Why the “Buy American” Slogan No Longer Applies to Our Food

The slogan “Buy American” is something that’s been part of the American vernacular for many years, and it rings especially true now with the state of the U.S. economy and the continued siphoning of wealth from the middle and lower classes.

For millions of Americans, “Buy American” means that it’s worth it to go out of your way in order to support the nation’s economy by seeking American products, or at the very least giving an American product the nod or the benefit of the doubt in a situation where the other aspects of the product are similar to another one.

For cars or other products, that’s understandable, although I personally am becoming more and more environmentally conscious and making that my number one most sought-after characteristic of all my purchases.

But for food, that slogan can no longer apply, not as long as America continues its dangerous, reckless assault on food freedom across the world by pushing genetically modified foods on its citizens and other nations. Wikileaks of course revealed that U.S. officials essentially work for Monsanto and have engaged in trade wars with countries that refuse to accept the dangerous crops.

Russia, France No Longer “Buy American” Food

In the wake of a two-year study on rats demonstrating massive tumors due to consumption of genetically modified corn, which makes up the vast majority of the U.S. crop and is in huge numbers of processed food, Russia has decided to ban importing GMO (genetically modified organism-containing) corn, and France has banned it as well earlier in the year and is now asking for a Europe-wide ban. South Africa is also among the countries that could see a ban with more countries likely to join them.

The news comes in addition to other developments in the food world including the examination by European officials on whether or not to ban the corn as well following the release of the study.

Meanwhile in the United States, people continue to consume the corn and other genetically modified foods in huge amounts, despite the fact that they’ve been banned in several countries or at least labeled. A fast food meal for example is likely to contain a burger from a cow fed large amounts of GMO corn, in opposition to the correct diet of grazing on grass, a bun that contains high fructose corn syrup, fries cooked in GMO canola or soy oil, and of course a large soda that contains dangerous amounts of HCFS, which is of course almost always made from GMO corn as well.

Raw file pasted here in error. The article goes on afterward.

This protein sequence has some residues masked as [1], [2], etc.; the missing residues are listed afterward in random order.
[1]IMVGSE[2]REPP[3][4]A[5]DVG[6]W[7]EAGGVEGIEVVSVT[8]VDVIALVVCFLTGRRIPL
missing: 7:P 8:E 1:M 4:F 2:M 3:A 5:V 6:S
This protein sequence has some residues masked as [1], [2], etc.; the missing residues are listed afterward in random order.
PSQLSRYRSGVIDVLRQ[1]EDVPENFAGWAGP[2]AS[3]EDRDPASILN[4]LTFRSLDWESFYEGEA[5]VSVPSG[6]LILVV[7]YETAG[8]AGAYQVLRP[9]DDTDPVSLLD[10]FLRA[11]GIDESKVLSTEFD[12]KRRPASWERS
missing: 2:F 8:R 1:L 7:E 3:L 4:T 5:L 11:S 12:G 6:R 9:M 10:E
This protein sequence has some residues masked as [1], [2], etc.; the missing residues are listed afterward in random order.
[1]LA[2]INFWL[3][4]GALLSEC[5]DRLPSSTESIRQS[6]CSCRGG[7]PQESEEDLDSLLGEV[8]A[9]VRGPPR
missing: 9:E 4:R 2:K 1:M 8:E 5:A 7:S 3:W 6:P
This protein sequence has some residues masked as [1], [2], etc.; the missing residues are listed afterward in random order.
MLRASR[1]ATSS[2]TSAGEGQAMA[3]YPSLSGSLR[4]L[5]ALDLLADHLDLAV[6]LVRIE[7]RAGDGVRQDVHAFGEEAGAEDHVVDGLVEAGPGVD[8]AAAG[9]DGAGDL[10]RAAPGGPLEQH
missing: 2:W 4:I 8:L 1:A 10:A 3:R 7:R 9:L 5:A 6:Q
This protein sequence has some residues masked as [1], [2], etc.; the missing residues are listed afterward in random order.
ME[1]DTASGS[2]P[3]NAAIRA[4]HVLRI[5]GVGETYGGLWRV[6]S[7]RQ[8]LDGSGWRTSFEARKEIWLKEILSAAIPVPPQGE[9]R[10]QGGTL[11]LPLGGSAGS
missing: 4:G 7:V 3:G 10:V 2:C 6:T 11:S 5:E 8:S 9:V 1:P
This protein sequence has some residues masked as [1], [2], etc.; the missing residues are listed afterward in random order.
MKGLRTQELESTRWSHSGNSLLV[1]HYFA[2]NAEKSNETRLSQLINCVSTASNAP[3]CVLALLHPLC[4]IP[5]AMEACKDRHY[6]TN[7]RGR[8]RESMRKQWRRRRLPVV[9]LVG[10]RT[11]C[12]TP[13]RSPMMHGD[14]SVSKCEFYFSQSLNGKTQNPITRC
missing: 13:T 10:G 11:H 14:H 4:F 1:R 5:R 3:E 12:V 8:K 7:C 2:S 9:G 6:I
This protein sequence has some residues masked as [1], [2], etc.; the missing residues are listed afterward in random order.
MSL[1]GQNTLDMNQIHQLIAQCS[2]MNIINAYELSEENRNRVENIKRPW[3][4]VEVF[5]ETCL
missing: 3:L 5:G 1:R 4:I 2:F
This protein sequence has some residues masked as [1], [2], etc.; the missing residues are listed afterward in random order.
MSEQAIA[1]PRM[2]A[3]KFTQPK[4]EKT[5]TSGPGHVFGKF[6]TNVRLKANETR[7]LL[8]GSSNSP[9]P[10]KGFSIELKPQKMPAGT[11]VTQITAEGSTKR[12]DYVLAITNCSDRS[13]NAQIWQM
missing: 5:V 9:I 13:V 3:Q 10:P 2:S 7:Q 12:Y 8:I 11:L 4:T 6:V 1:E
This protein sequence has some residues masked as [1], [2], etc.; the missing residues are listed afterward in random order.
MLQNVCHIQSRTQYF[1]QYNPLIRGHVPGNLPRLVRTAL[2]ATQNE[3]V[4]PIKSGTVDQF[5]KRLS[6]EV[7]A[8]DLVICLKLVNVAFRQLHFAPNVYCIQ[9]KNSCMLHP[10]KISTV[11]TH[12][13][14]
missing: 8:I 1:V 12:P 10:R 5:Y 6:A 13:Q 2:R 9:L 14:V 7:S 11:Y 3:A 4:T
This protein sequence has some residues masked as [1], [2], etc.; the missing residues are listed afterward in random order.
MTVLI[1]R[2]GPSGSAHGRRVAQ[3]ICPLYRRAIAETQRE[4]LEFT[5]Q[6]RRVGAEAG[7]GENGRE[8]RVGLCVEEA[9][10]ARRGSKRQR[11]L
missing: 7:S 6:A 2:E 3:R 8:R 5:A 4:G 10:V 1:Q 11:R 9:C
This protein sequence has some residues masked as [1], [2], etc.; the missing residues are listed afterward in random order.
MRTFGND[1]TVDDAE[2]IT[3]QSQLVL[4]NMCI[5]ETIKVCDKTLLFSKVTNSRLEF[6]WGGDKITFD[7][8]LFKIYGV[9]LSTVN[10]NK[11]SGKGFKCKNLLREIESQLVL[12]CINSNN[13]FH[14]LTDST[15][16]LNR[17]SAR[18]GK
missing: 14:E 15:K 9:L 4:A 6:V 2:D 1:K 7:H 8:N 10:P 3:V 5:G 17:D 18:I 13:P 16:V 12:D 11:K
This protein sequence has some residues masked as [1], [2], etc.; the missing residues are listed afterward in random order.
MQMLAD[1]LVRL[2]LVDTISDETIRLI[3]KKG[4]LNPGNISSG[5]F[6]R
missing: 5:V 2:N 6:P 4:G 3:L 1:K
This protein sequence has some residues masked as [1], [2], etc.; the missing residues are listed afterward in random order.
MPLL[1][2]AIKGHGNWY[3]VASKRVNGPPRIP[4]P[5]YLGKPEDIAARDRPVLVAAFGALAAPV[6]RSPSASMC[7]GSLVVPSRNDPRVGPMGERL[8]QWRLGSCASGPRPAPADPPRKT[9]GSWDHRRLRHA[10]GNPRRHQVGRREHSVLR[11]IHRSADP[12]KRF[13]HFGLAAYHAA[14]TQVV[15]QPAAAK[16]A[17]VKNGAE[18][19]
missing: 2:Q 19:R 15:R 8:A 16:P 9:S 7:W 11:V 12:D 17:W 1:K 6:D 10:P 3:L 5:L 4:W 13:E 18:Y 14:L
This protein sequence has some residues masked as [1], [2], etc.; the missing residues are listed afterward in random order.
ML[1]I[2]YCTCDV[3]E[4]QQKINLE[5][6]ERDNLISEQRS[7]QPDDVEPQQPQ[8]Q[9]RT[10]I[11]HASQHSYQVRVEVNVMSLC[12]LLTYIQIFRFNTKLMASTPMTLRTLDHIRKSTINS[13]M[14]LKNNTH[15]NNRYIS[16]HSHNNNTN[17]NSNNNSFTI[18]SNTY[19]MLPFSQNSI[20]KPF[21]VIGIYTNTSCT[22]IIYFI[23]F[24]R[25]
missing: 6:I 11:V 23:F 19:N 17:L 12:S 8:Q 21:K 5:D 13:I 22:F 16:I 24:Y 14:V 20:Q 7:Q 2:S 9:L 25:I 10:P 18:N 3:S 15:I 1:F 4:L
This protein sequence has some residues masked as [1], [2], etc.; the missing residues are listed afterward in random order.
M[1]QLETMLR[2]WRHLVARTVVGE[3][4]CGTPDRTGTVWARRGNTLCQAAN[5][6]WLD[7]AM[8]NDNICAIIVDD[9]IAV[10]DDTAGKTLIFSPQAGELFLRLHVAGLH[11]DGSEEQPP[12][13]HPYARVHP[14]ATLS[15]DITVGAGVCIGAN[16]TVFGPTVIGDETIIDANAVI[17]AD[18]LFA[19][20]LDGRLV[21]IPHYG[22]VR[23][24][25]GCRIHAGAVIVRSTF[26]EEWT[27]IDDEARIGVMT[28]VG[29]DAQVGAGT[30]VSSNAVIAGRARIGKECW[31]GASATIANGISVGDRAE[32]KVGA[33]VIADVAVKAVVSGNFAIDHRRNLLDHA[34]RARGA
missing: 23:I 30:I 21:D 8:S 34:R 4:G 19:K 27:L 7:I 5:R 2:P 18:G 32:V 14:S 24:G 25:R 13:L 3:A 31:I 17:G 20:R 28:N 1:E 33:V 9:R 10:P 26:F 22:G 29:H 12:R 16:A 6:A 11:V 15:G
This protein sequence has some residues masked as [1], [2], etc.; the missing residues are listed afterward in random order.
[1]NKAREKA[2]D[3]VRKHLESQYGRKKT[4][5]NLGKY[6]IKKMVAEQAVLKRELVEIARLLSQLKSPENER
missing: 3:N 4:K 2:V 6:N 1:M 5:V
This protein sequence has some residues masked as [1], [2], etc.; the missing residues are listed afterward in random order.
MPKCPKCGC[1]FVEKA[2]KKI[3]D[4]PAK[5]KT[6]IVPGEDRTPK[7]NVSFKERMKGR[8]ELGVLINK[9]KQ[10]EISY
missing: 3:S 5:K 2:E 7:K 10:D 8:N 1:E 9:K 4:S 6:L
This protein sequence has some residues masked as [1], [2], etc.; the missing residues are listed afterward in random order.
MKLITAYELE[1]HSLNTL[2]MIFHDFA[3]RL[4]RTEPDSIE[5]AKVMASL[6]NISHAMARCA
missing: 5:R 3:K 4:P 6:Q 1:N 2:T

Fast food is one thing, but avoiding GMO food, despite studies showing tumors, sterility, and even organ damage in lab animals among other defects, has become a full-time job for health-conscious food shoppers. Labels are misleading and even foods with healthy labels or “natural” tags could well contain multiple GMO ingredients.

Buying Food from Other Countries the Answer?

While I’ve usually leaned toward buying familiar and local brands, if they contain GMOs, I simply can’t get behind supporting them from a moral standpoint, especially considering the way chemical companies treat farmers, often suing them when their GMO seeds cross-contaminate the crops of small organic and other farms.

Cross-contamination is a real and immediate threat, and if we keep buying American-sourced GMO food, it will continue to happen until avoiding the damaging GMO foods is virtually impossible.

With ex-Monsanto (biggest GMO company) execs running the show in the U.S. FDA, the change has to come from the grass roots up.

So, as I sat at a cafe eating around the GMO croutons that I accidentally got in my soup, I decided to write this article to remind everyone just what’s at stake here.

If we, the enlightened consumers, don’t make the change, who will?

Perhaps that’s why I ended up buying almost half of my food from European sources the last time I went to a specialty market, and the other half organic, including GMO-free crackers from Sweden rather than American ones containing GMOs: I had to stand up for my right to choose, and I had to do it so that I would be able to maintain that choice in the future, and our kids would as well.

Hopefully you’ll join me, so I can actually eat the croutons the next time around, and we can force American food companies to get their act together and put our health over profits for a change.

Note: While Europe isn’t GMO free, its citizens are far more vigilant and often reject all chances to introduce GMO crops into their food supply as much as possible. You are far more likely to find GMO-free food by buying from other countries, especially European nations. 




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About Nick Meyer

Nick Meyer is a longtime journalist who's been published in the Detroit Free Press, Dallas Morning News and several other outlets. He founded AltHealthWORKS in 2012 to showcase extraordinary stories of healing and the power of organic living, stories the mainstream media always seemed to miss. You can sign up for updates (and receive his free 'Healing Secrets of the Amazon' eBook) by clicking here. You can also check out Nick's Amazon best-seller 'Dirt Cheap Organic' by clicking here, as well as its sequel Dirt Cheap Weight Loss